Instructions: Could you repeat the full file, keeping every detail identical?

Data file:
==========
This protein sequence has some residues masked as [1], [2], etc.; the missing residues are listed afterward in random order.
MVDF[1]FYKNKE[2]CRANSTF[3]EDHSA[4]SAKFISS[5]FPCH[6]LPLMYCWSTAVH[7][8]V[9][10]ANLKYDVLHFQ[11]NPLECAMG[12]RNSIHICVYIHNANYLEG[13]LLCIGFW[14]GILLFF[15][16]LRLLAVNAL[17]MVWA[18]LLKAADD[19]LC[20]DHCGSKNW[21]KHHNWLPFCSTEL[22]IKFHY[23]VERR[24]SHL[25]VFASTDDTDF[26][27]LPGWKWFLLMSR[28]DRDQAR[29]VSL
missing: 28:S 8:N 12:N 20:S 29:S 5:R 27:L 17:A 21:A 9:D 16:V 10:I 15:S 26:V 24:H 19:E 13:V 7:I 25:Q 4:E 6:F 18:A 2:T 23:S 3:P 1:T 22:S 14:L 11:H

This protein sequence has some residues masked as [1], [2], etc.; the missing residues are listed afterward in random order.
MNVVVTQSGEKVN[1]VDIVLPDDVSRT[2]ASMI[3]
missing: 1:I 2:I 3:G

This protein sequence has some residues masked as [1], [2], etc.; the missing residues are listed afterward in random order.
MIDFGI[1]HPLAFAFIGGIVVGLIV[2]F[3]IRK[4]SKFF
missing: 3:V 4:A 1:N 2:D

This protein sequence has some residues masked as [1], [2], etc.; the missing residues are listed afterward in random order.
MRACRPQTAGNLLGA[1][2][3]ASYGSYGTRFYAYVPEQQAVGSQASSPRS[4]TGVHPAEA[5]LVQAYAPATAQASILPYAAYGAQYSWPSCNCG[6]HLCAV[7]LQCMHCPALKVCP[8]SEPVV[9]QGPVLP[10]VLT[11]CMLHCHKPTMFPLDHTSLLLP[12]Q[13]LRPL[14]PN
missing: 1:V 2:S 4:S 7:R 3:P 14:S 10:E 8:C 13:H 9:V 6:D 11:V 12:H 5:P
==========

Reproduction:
This protein sequence has some residues masked as [1], [2], etc.; the missing residues are listed afterward in random order.
MVDF[1]FYKNKE[2]CRANSTF[3]EDHSA[4]SAKFISS[5]FPCH[6]LPLMYCWSTAVH[7][8]V[9][10]ANLKYDVLHFQ[11]NPLECAMG[12]RNSIHICVYIHNANYLEG[13]LLCIGFW[14]GILLFF[15][16]LRLLAVNAL[17]MVWA[18]LLKAADD[19]LC[20]DHCGSKNW[21]KHHNWLPFCSTEL[22]IKFHY[23]VERR[24]SHL[25]VFASTDDTDF[26][27]LPGWKWFLLMSR[28]DRDQAR[29]VSL
missing: 28:S 8:N 12:N 20:S 29:S 5:R 27:L 17:A 21:A 9:D 16:V 10:I 15:S 26:V 24:H 19:E 13:V 7:I 25:Q 4:E 6:F 18:A 2:T 23:S 3:P 1:T 22:S 14:L 11:H

This protein sequence has some residues masked as [1], [2], etc.; the missing residues are listed afterward in random order.
MNVVVTQSGEKVN[1]VDIVLPDDVSRT[2]ASMI[3]
missing: 1:I 2:I 3:G

This protein sequence has some residues masked as [1], [2], etc.; the missing residues are listed afterward in random order.
MIDFGI[1]HPLAFAFIGGIVVGLIV[2]F[3]IRK[4]SKFF
missing: 3:V 4:A 1:N 2:D

This protein sequence has some residues masked as [1], [2], etc.; the missing residues are listed afterward in random order.
MRACRPQTAGNLLGA[1][2][3]ASYGSYGTRFYAYVPEQQAVGSQASSPRS[4]TGVHPAEA[5]LVQAYAPATAQASILPYAAYGAQYSWPSCNCG[6]HLCAV[7]LQCMHCPALKVCP[8]SEPVV[9]QGPVLP[10]VLT[11]CMLHCHKPTMFPLDHTSLLLP[12]Q[13]LRPL[14]PN
missing: 1:V 2:S 4:S 7:R 3:P 14:S 10:E 8:C 13:H 9:V 6:D 11:V 12:H 5:P